It is not uncommon that a few hours into market, half of what you brought is sold. But that other half still needs curb appeal, and the table needs to have curb appeal to draw customers in. This is, perhaps, a more important point than some farmers realize.
I worked in wine retail for many years, where customers would regularly gravitate towards buying the last bottle on the shelf. They would assume that because there was only one left, it must be the best bottle. That sort of mentality doesn’t apply so much to farming. When there’s only a small pile of tomatoes—even if that’s because they’re really the best—customers don’t see that. The farmers’ market customer is drawn to a table that is bountiful. So how is a bounty achieved when the bounty part—the excessive pile—gets dismantled? Let’s talk about it.
Think Ahead About Table Design
As with anything, being prepared for this sort of mid-day dearth is best done before the season starts. Every farmer puts some thought into what they’re table may look like at market (or should), and thinking about an empty table beforehand can be hugely beneficial. I recommend designing your display to be easily dismantled and condensed as the bounty wanes. This is easily done by having multiple boxes, bins or containers that can be taken away throughout the day. The fewer empty compartments you have, the better the table will look. If you happened to build a display (as we did, unwittingly), you may need some filler.
Bring Some Table Filler
As space opens up on your table, it is a good idea to have filler around to replenish the space and keep the table looking fresh. Because our own display is currently stationary, we use T-shirts and totes to fill the space. These sell nicely and make the table look full. That said, things like this can take up space in the market truck if you’re setting up every week. (Our current market is indoors where we have a spot rented, so the merch just stays put.)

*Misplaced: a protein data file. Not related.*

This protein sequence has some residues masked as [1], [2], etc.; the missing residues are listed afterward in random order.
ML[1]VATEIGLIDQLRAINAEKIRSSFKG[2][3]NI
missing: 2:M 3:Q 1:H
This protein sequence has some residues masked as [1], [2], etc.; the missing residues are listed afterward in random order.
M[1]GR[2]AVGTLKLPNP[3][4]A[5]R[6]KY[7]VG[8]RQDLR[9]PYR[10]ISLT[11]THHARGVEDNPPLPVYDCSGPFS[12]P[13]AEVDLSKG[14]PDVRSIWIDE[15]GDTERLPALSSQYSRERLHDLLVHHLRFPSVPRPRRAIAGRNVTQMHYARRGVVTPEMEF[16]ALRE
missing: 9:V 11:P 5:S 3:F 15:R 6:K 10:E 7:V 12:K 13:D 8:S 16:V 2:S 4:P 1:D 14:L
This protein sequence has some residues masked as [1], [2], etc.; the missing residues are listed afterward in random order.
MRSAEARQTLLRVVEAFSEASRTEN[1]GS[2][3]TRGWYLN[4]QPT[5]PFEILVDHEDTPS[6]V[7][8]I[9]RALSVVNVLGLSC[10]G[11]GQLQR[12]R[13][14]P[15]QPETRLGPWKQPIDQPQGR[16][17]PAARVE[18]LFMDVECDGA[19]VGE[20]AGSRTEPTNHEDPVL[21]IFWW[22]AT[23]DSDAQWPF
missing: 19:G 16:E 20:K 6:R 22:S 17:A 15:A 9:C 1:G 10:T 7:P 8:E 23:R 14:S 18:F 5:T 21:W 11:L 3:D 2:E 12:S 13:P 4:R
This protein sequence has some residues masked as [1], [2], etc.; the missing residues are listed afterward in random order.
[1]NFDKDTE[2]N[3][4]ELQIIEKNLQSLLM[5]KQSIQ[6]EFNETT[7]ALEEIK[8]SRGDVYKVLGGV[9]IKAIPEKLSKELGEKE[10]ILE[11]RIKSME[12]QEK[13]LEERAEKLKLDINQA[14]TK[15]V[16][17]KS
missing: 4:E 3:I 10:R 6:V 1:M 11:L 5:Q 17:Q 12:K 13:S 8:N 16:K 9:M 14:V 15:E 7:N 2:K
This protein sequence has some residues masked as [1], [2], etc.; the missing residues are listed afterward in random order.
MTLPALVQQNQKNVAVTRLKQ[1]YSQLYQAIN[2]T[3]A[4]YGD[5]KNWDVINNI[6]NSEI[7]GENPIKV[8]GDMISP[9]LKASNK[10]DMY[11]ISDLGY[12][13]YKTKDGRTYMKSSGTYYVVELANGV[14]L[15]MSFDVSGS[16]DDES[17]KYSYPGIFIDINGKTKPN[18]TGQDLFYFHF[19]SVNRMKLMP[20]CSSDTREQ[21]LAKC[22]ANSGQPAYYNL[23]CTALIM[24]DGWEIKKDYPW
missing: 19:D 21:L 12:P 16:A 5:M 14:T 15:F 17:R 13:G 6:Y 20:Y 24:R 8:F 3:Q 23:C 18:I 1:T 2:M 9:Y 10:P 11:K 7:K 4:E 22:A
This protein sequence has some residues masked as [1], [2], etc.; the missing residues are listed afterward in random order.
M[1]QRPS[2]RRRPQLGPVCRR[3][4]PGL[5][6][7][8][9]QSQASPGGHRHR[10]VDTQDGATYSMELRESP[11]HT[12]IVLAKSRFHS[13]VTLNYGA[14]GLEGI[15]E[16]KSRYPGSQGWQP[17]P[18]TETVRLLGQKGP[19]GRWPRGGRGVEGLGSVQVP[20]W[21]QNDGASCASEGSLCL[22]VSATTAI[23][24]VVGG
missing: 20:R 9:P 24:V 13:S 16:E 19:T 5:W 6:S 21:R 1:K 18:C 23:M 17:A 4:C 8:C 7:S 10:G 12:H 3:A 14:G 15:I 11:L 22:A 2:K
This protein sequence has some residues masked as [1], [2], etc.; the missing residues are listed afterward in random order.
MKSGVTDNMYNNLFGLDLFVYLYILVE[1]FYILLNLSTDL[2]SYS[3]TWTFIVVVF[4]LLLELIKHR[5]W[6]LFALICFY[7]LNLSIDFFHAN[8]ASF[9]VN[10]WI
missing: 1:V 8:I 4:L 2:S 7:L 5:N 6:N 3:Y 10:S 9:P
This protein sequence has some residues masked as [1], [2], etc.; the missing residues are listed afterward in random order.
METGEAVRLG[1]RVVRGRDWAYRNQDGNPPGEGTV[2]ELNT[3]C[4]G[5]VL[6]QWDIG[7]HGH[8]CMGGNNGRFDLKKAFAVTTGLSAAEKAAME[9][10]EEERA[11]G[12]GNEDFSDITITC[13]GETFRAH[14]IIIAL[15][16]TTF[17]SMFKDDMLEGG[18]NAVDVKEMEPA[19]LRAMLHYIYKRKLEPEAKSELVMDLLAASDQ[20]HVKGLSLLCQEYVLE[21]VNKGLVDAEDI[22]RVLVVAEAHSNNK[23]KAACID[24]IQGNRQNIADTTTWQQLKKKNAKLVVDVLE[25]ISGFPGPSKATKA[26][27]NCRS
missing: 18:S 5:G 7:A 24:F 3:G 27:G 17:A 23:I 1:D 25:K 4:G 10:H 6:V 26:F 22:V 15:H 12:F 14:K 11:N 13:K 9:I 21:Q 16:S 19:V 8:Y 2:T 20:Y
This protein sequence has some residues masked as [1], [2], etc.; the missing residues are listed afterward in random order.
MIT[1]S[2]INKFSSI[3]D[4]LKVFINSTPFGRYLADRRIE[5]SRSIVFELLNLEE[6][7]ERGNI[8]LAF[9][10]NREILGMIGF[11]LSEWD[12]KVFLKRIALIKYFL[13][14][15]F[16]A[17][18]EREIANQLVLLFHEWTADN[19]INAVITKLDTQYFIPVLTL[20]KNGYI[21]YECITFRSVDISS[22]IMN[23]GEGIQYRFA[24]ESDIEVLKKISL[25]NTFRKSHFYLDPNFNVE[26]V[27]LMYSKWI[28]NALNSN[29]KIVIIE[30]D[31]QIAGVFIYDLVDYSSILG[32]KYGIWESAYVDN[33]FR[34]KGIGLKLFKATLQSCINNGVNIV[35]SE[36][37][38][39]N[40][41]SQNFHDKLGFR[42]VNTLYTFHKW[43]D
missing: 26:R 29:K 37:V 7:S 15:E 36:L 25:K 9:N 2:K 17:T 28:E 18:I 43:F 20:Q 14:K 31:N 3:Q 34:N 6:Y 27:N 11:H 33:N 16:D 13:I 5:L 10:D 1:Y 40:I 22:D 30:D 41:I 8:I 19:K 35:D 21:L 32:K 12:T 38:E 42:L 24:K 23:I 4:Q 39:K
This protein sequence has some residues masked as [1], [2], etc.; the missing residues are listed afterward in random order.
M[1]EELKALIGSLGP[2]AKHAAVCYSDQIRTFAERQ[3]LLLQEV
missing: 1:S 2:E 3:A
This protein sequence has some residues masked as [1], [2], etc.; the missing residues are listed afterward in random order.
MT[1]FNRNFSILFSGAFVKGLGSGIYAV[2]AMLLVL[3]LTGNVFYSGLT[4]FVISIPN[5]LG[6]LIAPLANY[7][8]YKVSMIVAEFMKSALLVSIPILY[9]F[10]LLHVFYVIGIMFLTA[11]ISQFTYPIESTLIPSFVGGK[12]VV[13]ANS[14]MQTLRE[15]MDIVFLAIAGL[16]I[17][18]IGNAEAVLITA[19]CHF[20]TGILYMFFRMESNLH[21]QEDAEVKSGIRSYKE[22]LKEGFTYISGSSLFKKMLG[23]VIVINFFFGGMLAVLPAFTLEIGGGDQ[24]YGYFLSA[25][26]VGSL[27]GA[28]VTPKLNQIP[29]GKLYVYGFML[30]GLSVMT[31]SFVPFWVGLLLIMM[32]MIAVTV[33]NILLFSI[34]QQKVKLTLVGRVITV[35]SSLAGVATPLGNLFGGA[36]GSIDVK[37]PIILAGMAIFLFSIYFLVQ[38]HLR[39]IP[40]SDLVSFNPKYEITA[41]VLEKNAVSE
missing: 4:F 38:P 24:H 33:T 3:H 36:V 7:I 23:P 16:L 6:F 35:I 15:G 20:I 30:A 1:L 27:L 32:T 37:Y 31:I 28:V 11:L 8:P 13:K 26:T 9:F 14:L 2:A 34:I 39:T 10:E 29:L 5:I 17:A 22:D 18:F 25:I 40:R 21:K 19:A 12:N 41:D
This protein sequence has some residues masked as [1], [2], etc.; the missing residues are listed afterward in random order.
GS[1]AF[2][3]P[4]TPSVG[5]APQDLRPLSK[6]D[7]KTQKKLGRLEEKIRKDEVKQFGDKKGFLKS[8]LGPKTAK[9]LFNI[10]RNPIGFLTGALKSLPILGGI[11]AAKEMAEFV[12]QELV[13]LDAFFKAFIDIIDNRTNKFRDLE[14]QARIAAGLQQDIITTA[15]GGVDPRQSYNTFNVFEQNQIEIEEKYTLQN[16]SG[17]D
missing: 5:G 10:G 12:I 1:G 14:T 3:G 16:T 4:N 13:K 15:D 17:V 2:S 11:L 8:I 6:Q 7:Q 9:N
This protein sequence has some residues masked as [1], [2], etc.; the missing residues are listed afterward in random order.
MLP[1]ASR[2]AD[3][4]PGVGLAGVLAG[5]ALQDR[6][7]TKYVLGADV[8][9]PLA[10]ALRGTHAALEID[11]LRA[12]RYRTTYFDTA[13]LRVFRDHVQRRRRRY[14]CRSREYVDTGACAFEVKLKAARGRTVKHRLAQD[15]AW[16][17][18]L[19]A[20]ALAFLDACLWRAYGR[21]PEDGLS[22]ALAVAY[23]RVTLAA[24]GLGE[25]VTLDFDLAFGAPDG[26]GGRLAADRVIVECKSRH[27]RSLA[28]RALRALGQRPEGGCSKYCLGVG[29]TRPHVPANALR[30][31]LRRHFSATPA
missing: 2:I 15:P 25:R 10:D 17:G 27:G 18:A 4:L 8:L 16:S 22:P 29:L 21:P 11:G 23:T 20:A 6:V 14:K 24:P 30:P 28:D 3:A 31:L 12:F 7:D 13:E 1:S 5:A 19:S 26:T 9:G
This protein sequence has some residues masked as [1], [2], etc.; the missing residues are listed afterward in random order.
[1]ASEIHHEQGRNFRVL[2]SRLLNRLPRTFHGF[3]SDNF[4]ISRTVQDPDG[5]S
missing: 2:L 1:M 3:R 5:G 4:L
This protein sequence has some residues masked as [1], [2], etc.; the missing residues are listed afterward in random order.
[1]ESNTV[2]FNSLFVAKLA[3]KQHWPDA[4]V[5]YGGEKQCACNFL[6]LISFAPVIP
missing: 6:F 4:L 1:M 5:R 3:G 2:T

Having some nice paper or smaller boxes to prop food on is not cheating. When the table looks thin, it may be necessary. Find something small and inconspicuous to place below your food or inside your containers, to make it all look fuller. Be sure, however, not to use anything that makes the display look cluttered or messy, and remove the filler as soon as the crop has sold.
Split Your Offerings
Let’s say you still have a lot of one crop left (this is often peppers or squash for us) but you still need to move it. In the past, we’ve made multiple piles of the same crop, separated by crops we have less of. I don’t love this tactic as it can confuse a customer, but it certainly makes the table look more robust. That, of course, is what gets customers to your booth and facilitates a conversation.